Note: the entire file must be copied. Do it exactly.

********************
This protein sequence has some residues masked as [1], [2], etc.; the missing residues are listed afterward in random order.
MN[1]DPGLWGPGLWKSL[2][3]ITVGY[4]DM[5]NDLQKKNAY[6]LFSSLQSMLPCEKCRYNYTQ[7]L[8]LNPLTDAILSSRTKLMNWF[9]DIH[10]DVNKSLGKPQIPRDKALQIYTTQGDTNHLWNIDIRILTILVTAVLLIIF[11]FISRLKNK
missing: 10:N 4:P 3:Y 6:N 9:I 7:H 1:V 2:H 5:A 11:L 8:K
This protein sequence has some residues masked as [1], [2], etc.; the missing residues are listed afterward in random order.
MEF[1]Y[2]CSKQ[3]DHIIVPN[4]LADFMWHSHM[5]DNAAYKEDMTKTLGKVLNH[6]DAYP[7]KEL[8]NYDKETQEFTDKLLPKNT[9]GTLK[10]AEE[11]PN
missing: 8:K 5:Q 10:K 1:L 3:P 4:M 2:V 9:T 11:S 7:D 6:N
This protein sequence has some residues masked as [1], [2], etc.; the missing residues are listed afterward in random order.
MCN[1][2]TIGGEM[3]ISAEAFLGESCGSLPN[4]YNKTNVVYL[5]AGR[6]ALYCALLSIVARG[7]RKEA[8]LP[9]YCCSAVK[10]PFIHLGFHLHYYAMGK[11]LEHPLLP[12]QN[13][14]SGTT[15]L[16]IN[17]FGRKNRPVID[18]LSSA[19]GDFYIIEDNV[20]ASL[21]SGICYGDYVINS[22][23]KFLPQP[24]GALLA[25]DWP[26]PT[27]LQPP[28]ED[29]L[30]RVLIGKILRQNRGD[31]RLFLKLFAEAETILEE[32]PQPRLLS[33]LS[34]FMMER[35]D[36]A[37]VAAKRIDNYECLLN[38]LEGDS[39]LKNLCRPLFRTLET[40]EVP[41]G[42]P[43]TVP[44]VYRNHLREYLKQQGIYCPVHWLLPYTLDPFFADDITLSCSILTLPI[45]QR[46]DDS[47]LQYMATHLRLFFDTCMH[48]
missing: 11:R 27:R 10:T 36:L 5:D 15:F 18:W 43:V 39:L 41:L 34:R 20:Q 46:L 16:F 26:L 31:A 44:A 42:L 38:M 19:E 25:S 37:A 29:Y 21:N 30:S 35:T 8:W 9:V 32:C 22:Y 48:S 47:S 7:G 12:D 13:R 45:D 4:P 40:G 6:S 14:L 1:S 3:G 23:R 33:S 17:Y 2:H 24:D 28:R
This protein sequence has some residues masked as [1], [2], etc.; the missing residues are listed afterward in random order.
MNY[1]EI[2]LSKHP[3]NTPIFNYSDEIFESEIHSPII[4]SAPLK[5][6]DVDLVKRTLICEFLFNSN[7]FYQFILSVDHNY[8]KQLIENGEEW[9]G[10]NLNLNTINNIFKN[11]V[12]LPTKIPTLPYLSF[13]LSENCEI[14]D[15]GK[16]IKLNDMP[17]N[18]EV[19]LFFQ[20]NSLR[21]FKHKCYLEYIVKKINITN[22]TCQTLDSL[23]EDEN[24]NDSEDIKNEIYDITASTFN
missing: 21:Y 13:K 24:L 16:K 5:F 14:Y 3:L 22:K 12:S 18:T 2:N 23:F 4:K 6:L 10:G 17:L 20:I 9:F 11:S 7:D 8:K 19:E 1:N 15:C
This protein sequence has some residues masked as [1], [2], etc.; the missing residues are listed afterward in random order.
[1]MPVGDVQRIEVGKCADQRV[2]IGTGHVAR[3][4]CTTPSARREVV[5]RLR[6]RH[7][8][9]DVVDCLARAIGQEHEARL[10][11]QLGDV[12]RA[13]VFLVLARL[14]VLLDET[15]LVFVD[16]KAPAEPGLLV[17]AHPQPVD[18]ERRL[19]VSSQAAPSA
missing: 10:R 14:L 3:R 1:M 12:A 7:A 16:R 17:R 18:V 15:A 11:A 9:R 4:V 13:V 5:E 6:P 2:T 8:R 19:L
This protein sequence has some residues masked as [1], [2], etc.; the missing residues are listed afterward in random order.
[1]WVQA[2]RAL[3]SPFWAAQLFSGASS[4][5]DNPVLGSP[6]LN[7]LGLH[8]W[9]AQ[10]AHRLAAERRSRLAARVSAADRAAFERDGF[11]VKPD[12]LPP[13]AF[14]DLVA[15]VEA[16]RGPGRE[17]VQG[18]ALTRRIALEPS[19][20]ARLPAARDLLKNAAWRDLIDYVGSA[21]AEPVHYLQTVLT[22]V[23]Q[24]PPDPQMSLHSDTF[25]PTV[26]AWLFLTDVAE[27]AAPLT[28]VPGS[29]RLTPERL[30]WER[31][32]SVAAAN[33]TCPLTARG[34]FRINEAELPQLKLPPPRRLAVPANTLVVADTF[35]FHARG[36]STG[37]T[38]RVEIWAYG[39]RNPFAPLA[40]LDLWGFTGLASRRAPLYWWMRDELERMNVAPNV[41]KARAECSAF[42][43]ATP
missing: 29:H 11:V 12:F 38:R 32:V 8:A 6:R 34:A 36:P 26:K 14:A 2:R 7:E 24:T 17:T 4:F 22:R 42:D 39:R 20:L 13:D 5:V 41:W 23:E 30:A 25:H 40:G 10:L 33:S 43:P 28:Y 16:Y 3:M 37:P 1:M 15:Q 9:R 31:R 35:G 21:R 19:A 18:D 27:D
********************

This protein sequence has some residues masked as [1], [2], etc.; the missing residues are listed afterward in random order.
MN[1]DPGLWGPGLWKSL[2][3]ITVGY[4]DM[5]NDLQKKNAY[6]LFSSLQSMLPCEKCRYNYTQ[7]L[8]LNPLTDAILSSRTKLMNWF[9]DIH[10]DVNKSLGKPQIPRDKALQIYTTQGDTNHLWNIDIRILTILVTAVLLIIF[11]FISRLKNK
missing: 10:N 4:P 3:Y 6:N 9:I 7:H 1:V 2:H 5:A 11:L 8:K
This protein sequence has some residues masked as [1], [2], etc.; the missing residues are listed afterward in random order.
MEF[1]Y[2]CSKQ[3]DHIIVPN[4]LADFMWHSHM[5]DNAAYKEDMTKTLGKVLNH[6]DAYP[7]KEL[8]NYDKETQEFTDKLLPKNT[9]GTLK[10]AEE[11]PN
missing: 8:K 5:Q 10:K 1:L 3:P 4:M 2:V 9:T 11:S 7:D 6:N
This protein sequence has some residues masked as [1], [2], etc.; the missing residues are listed afterward in random order.
MCN[1][2]TIGGEM[3]ISAEAFLGESCGSLPN[4]YNKTNVVYL[5]AGR[6]ALYCALLSIVARG[7]RKEA[8]LP[9]YCCSAVK[10]PFIHLGFHLHYYAMGK[11]LEHPLLP[12]QN[13][14]SGTT[15]L[16]IN[17]FGRKNRPVID[18]LSSA[19]GDFYIIEDNV[20]ASL[21]SGICYGDYVINS[22][23]KFLPQP[24]GALLA[25]DWP[26]PT[27]LQPP[28]ED[29]L[30]RVLIGKILRQNRGD[31]RLFLKLFAEAETILEE[32]PQPRLLS[33]LS[34]FMMER[35]D[36]A[37]VAAKRIDNYECLLN[38]LEGDS[39]LKNLCRPLFRTLET[40]EVP[41]G[42]P[43]TVP[44]VYRNHLREYLKQQGIYCPVHWLLPYTLDPFFADDITLSCSILTLPI[45]QR[46]DDS[47]LQYMATHLRLFFDTCMH[48]
missing: 11:R 27:R 10:T 36:L 5:D 15:F 18:W 43:V 39:L 41:L 34:R 20:Q 46:L 16:F 26:L 31:A 44:A 42:L 38:M 19:E 25:S 37:A 29:Y 21:N 30:S 35:T 8:W 9:V 32:C 22:Y 48:S 47:S 7:G 12:D 13:R 45:D 4:P 40:G 6:S 14:L 1:S 3:G 23:R 33:S 17:Y 2:H 24:D 28:R
This protein sequence has some residues masked as [1], [2], etc.; the missing residues are listed afterward in random order.
MNY[1]EI[2]LSKHP[3]NTPIFNYSDEIFESEIHSPII[4]SAPLK[5][6]DVDLVKRTLICEFLFNSN[7]FYQFILSVDHNY[8]KQLIENGEEW[9]G[10]NLNLNTINNIFKN[11]V[12]LPTKIPTLPYLSF[13]LSENCEI[14]D[15]GK[16]IKLNDMP[17]N[18]EV[19]LFFQ[20]NSLR[21]FKHKCYLEYIVKKINITN[22]TCQTLDSL[23]EDEN[24]NDSEDIKNEIYDITASTFN
missing: 21:Y 13:K 24:L 16:K 5:F 14:Y 3:L 22:K 12:S 18:T 2:N 23:F 4:K 6:L 10:G 17:L 20:I 9:F 11:S 7:D 8:K 19:E 1:N 15:C
This protein sequence has some residues masked as [1], [2], etc.; the missing residues are listed afterward in random order.
[1]MPVGDVQRIEVGKCADQRV[2]IGTGHVAR[3][4]CTTPSARREVV[5]RLR[6]RH[7][8][9]DVVDCLARAIGQEHEARL[10][11]QLGDV[12]RA[13]VFLVLARL[14]VLLDET[15]LVFVD[16]KAPAEPGLLV[17]AHPQPVD[18]ERRL[19]VSSQAAPSA
missing: 10:R 14:L 3:R 1:M 12:A 7:A 16:R 17:R 18:V 15:A 11:A 9:R 4:V 13:V 5:E 6:P 2:T 8:R 19:L
This protein sequence has some residues masked as [1], [2], etc.; the missing residues are listed afterward in random order.
[1]WVQA[2]RAL[3]SPFWAAQLFSGASS[4][5]DNPVLGSP[6]LN[7]LGLH[8]W[9]AQ[10]AHRLAAERRSRLAARVSAADRAAFERDGF[11]VKPD[12]LPP[13]AF[14]DLVA[15]VEA[16]RGPGRE[17]VQG[18]ALTRRIALEPS[19][20]ARLPAARDLLKNAAWRDLIDYVGSA[21]AEPVHYLQTVLT[22]V[23]Q[24]PPDPQMSLHSDTF[25]PTV[26]AWLFLTDVAE[27]AAPLT[28]VPGS[29]RLTPERL[30]WER[31][32]SVAAAN[33]TCPLTARG[34]FRINEAELPQLKLPPPRRLAVPANTLVVADTF[35]FHARG[36]STG[37]T[38]RVEIWAYG[39]RNPFAPLA[40]LDLWGFTGLASRRAPLYWWMRDELERMNVAPNV[41]KARAECSAF[42][43]ATP
missing: 29:H 11:V 12:F 38:R 32:V 8:A 6:R 34:A 36:P 26:K 14:A 2:R 7:E 24:T 17:T 4:F 22:R 42:D 39:R 20:L 13:D 5:V 41:W 23:E 30:A 25:H 40:G 10:L 33:S 43:P 28:Y 16:Y 3:M 37:P 1:M 15:Q 9:R 31:R 35:G 21:R 19:A 18:D 27:D